I’d like to tell you a story.  It’s about who I was and who I am and who I want to be.  It’s also about jazz.

I play jazz every Thursday night with a friend of mine who lives up the street.  He used to road-manage jazz and rock acts.  His stories about the road are mind-boggling.  He opens his house to a few friends once a week to come and play jazz for two hours.  He plays bass, and he calls the rest of us in.  I’ve been doing that for about six years.

I used to have to play either gigs or jam sessions if I wanted to play jazz.  The gigs were okay because I was the leader and I got to pick who worked with me.  But we’d have to keep the volume and fun at an appropriate level for whatever occasion we were serving.

The sessions were almost always awful because I’d wait two hours to be invited to come up to the bandstand, then be put behind the keys with a bunch of kids who didn’t know how to play jazz, or I’d be asked to play behind the singer that wanted to sing “Summertime” and had a special arrangement that only she knew but assumed we’d be able to follow without any warning, chart or instructions, or worst of all, I’d be asked to play with musicians that didn’t listen to me or each other, and when it was my turn to solo, they’d be off at the bar talking since their solo was over, or if they were the drummer or bass player, they’d use my solo as an opportunity to get loud and experiment.  So I never got better, and I never had fun.  It was very painful.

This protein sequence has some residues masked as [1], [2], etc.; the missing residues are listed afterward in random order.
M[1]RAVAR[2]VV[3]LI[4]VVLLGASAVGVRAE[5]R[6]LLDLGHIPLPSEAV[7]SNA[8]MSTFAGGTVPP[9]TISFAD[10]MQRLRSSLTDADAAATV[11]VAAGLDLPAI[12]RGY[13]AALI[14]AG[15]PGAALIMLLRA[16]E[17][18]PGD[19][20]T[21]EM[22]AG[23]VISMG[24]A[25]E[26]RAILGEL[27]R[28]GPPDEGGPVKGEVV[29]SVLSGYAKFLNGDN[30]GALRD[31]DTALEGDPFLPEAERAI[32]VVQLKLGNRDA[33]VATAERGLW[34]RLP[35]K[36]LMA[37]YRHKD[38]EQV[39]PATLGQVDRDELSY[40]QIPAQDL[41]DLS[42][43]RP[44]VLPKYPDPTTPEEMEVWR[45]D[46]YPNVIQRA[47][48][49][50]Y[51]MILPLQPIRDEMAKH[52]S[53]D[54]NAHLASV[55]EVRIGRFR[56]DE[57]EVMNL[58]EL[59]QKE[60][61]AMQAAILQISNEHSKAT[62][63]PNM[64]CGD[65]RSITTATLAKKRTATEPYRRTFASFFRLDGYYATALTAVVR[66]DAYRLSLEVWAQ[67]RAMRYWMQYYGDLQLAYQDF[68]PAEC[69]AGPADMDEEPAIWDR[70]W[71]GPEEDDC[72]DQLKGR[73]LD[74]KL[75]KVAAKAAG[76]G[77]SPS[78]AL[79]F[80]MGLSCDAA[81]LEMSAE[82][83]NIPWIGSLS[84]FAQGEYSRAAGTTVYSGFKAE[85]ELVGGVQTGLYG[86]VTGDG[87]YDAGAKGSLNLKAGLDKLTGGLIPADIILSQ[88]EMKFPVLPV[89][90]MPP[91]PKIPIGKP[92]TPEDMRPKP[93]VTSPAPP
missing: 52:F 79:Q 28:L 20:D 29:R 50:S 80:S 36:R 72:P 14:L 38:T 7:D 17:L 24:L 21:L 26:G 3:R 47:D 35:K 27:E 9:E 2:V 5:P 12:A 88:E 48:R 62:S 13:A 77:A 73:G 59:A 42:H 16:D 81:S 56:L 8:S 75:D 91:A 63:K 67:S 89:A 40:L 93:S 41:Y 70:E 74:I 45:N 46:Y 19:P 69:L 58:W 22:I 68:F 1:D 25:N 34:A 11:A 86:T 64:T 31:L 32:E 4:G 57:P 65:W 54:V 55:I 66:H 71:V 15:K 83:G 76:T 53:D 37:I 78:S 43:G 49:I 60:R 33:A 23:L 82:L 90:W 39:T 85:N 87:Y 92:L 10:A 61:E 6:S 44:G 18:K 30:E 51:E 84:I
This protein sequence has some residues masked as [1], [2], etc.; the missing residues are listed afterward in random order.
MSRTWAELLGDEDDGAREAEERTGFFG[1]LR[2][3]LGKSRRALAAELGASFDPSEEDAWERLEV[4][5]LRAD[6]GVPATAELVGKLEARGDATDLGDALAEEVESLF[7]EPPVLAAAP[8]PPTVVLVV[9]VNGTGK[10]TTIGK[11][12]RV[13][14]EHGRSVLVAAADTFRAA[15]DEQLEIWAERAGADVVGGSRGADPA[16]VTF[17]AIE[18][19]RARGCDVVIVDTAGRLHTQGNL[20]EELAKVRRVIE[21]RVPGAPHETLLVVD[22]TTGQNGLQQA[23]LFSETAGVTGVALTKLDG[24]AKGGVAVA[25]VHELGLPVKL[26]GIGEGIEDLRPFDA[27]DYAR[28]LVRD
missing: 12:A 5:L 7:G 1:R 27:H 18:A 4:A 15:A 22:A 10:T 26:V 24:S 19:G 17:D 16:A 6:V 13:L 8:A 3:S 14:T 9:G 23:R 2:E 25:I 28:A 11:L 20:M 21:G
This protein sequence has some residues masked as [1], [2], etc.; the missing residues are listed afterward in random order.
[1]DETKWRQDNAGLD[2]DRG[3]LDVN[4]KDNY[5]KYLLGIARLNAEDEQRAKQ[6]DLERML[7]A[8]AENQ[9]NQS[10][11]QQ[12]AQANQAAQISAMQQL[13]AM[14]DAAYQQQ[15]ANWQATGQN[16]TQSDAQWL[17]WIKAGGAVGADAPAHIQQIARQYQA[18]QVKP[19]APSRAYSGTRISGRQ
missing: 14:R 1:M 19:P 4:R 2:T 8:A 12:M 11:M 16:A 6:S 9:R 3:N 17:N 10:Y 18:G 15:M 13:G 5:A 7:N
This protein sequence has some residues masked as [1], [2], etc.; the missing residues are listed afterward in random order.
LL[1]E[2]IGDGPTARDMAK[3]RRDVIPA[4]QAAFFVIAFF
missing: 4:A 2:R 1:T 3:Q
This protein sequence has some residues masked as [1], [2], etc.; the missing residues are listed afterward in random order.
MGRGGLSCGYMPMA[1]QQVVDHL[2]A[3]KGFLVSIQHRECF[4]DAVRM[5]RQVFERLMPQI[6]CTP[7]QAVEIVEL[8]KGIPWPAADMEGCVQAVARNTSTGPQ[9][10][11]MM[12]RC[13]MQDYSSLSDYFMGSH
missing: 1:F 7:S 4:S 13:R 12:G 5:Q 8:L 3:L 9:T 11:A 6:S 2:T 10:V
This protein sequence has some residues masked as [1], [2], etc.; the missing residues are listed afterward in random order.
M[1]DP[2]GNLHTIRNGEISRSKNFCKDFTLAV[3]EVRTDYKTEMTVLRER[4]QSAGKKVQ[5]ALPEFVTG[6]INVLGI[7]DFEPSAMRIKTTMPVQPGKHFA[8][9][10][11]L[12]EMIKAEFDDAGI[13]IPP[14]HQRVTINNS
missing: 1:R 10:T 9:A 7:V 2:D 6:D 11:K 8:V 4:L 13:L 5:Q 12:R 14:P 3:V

It was very painful because when I first discovered I loved jazz, I had this wonderful feeling inside, curiosity, awe, reverence.  I thought, “I want to know what a jazz musician knows.”  I tried to learn about it in my piano lessons as a teenager, but my teacher really didn’t know anything about jazz, so I had to wait until I got to college.